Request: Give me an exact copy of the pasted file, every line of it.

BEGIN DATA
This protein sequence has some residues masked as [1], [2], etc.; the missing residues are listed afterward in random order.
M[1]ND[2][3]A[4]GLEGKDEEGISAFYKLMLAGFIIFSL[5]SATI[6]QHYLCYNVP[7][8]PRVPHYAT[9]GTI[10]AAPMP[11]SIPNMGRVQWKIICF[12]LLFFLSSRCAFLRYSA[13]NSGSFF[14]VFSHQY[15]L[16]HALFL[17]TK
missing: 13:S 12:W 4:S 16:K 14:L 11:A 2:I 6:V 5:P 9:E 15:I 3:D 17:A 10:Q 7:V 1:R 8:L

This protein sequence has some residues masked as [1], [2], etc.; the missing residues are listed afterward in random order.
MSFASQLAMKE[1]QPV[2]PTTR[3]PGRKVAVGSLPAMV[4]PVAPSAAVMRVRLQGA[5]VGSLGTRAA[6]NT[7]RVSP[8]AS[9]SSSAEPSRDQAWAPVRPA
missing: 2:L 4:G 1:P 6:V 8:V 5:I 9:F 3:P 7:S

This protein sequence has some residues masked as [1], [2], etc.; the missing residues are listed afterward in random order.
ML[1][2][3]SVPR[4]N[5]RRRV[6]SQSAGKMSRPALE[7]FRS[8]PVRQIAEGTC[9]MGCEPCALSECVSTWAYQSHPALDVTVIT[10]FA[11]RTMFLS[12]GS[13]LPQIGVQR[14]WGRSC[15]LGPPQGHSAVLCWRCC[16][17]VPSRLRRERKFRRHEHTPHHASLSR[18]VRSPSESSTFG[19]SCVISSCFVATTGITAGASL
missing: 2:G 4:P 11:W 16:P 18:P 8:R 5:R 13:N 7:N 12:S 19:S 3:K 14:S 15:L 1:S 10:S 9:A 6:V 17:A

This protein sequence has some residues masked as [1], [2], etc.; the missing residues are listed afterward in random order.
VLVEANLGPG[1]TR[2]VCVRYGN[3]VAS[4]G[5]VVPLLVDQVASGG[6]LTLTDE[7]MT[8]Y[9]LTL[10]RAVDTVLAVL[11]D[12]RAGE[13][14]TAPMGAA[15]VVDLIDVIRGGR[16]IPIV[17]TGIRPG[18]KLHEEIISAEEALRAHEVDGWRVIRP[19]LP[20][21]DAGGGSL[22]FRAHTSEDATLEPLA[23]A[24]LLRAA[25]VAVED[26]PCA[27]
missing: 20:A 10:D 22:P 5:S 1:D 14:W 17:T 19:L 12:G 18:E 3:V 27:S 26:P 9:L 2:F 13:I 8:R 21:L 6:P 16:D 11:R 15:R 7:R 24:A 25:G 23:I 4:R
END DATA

This protein sequence has some residues masked as [1], [2], etc.; the missing residues are listed afterward in random order.
M[1]ND[2][3]A[4]GLEGKDEEGISAFYKLMLAGFIIFSL[5]SATI[6]QHYLCYNVP[7][8]PRVPHYAT[9]GTI[10]AAPMP[11]SIPNMGRVQWKIICF[12]LLFFLSSRCAFLRYSA[13]NSGSFF[14]VFSHQY[15]L[16]HALFL[17]TK
missing: 13:S 12:W 4:S 16:K 14:L 11:A 2:I 6:V 5:P 9:E 15:I 3:D 17:A 10:Q 7:V 1:R 8:L

This protein sequence has some residues masked as [1], [2], etc.; the missing residues are listed afterward in random order.
MSFASQLAMKE[1]QPV[2]PTTR[3]PGRKVAVGSLPAMV[4]PVAPSAAVMRVRLQGA[5]VGSLGTRAA[6]NT[7]RVSP[8]AS[9]SSSAEPSRDQAWAPVRPA
missing: 2:L 4:G 1:P 6:V 8:V 5:I 9:F 3:P 7:S

This protein sequence has some residues masked as [1], [2], etc.; the missing residues are listed afterward in random order.
ML[1][2][3]SVPR[4]N[5]RRRV[6]SQSAGKMSRPALE[7]FRS[8]PVRQIAEGTC[9]MGCEPCALSECVSTWAYQSHPALDVTVIT[10]FA[11]RTMFLS[12]GS[13]LPQIGVQR[14]WGRSC[15]LGPPQGHSAVLCWRCC[16][17]VPSRLRRERKFRRHEHTPHHASLSR[18]VRSPSESSTFG[19]SCVISSCFVATTGITAGASL
missing: 2:G 4:P 11:W 16:P 18:P 8:R 5:R 13:N 7:N 12:S 19:S 3:K 14:S 15:L 1:S 10:S 9:A 6:V 17:A

This protein sequence has some residues masked as [1], [2], etc.; the missing residues are listed afterward in random order.
VLVEANLGPG[1]TR[2]VCVRYGN[3]VAS[4]G[5]VVPLLVDQVASGG[6]LTLTDE[7]MT[8]Y[9]LTL[10]RAVDTVLAVL[11]D[12]RAGE[13][14]TAPMGAA[15]VVDLIDVIRGGR[16]IPIV[17]TGIRPG[18]KLHEEIISAEEALRAHEVDGWRVIRP[19]LP[20][21]DAGGGSL[22]FRAHTSEDATLEPLA[23]A[24]LLRAA[25]VAVED[26]PCA[27]
missing: 20:A 10:D 22:P 5:S 1:D 14:W 17:T 19:L 12:G 18:E 3:V 27:S 26:P 9:L 2:F 13:I 8:R 21:L 6:P 16:D 11:R 15:R 7:R 24:A 25:G 23:I 4:R